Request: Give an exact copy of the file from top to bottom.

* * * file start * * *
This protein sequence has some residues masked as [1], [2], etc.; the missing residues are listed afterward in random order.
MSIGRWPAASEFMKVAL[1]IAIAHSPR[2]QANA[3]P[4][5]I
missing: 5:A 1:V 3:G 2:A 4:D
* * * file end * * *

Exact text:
This protein sequence has some residues masked as [1], [2], etc.; the missing residues are listed afterward in random order.
MSIGRWPAASEFMKVAL[1]IAIAHSPR[2]QANA[3]P[4][5]I
missing: 5:A 1:V 3:G 2:A 4:D